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Workers in the farming industry refer to pigs as hogs. Hog farmers may breed their own hogs from a boar and sow or purchase young pigs to finish preparing them for market. A hog is ready for slaughter when it reaches a target weight, usually set by the slaughtering houses. The hog's age will vary slightly depending upon its feed and genetics, but it typically reaches slaughter weight at around 24 to 29 weeks.
Piglets and Survival
A healthy piglet weighs 3 to 3.5 pounds at birth. The heavier the piglet, the greater its chances of survival. When smaller piglets nurse, their siblings may kick, crush or crowd them out. They also lose body heat more rapidly than heavier piglets and suffer from more ailments. The heaviest piglets usually gain weight the fastest, reaching the target slaughtering weight at a younger age. All piglets, regardless of size, normally nurse for two to three weeks before progressing to the next stage.
After two to three weeks, the farmer weans the piglets and separates them from the sow in a hog confinement. They are given an unlimited food supply comprised of around 18 percent protein for approximately six weeks, or until they are 20 to 60 pounds. After reaching the desired weight, a pig moves into outdoor confinement for the next stage. The purpose of this phase is to grow the pigs to a healthy weight without fattening them rapidly like a finishing hog. Pigs usually reach the weight of a feeder pig at around eight to nine weeks old.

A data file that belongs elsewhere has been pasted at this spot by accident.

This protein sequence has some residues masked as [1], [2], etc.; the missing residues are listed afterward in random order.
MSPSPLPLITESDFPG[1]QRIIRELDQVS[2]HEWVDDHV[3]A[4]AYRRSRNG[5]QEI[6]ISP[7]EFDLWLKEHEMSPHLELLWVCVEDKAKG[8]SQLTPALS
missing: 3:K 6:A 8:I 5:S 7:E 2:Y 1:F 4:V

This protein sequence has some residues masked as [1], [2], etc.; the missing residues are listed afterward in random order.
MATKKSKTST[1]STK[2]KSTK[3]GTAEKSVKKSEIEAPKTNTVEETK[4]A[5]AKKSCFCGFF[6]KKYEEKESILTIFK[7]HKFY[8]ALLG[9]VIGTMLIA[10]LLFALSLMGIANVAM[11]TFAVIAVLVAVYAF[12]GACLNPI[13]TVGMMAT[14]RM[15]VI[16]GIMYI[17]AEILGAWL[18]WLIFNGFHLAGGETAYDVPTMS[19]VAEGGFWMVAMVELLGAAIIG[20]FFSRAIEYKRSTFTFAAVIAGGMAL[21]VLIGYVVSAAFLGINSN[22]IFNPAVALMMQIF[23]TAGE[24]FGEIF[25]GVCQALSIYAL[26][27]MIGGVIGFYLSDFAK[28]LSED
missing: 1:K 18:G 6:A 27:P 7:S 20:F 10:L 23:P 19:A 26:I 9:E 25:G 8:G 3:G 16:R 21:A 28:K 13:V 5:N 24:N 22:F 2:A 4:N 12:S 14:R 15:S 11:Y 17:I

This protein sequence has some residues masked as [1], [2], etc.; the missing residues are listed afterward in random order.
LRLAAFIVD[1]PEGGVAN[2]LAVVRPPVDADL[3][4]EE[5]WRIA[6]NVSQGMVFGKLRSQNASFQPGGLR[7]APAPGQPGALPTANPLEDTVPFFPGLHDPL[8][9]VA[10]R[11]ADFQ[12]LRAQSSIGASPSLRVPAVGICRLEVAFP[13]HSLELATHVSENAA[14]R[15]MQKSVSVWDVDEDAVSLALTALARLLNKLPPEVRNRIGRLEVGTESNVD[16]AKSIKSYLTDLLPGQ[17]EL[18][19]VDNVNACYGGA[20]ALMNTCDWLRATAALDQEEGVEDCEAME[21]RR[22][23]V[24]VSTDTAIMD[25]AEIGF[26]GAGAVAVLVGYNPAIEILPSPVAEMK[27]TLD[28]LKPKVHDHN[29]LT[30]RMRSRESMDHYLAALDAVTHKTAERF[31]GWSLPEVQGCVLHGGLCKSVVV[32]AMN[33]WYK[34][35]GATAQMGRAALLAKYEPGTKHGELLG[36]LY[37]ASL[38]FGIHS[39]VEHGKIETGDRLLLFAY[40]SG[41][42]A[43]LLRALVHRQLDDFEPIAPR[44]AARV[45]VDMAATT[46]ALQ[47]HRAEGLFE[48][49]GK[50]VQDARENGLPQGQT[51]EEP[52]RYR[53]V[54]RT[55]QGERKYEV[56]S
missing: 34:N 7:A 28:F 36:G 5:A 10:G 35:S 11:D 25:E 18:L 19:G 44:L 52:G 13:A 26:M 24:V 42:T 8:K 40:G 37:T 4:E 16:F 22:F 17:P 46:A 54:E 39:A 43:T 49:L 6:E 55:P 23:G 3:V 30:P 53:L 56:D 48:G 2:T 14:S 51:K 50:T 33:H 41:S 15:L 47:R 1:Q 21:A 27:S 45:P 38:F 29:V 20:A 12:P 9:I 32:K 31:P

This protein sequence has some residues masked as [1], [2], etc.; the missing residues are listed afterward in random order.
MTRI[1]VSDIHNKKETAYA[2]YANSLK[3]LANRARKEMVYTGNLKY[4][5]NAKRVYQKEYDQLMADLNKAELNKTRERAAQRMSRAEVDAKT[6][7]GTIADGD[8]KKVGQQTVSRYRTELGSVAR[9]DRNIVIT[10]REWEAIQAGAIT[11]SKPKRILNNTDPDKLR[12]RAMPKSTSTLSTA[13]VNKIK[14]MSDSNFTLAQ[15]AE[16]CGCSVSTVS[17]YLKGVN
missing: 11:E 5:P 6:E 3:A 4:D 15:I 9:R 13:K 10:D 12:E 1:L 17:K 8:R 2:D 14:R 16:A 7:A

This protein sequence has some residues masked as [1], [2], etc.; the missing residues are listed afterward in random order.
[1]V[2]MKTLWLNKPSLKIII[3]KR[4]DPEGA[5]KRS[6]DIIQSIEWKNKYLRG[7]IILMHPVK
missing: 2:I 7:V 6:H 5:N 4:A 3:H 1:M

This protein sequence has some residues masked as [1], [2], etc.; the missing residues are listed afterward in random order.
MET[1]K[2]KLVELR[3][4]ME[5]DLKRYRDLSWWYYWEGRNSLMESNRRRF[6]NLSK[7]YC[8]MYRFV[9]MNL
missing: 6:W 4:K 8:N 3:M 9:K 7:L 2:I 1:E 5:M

Hogs in the growth stage that weigh approximately 40 to 125 pounds are feeder pigs. Feeder pigs remain in this stage for approximately seven to eight weeks, during which time the protein level of their feed drops to around 16 percent. Due to the hog's favorable rate of feed conversion and the proportionally higher levels of carbohydrates, the feeder hog can gain a pound and a half per day or more. By the time they are 15 to 17 weeks old, they are ready to enter the finishing stage
The goal of the finishing stage is to quickly fatten the hogs to slaughter weight. This weight varies according to slaughterhouse in question, but usually averages 240 to 270 pounds. When the hog farmer brings in animals at weights above or below this range, he can incur an additional fee. During this stage, the hogs' rations decrease to 14 percent protein or less. The proportionally higher carbohydrate levels, combined with the unlimited availability of feed, brings the hogs to slaughter weight when they come of age.
Kylene Arnold is a freelance writer who has written for a variety of print and online publications. She has acted as a copywriter and screenplay consultant for Advent Film Group and as a promotional writer for Cinnamom Bakery. She holds a Bachelor of Science in cinema and video production from Bob Jones University.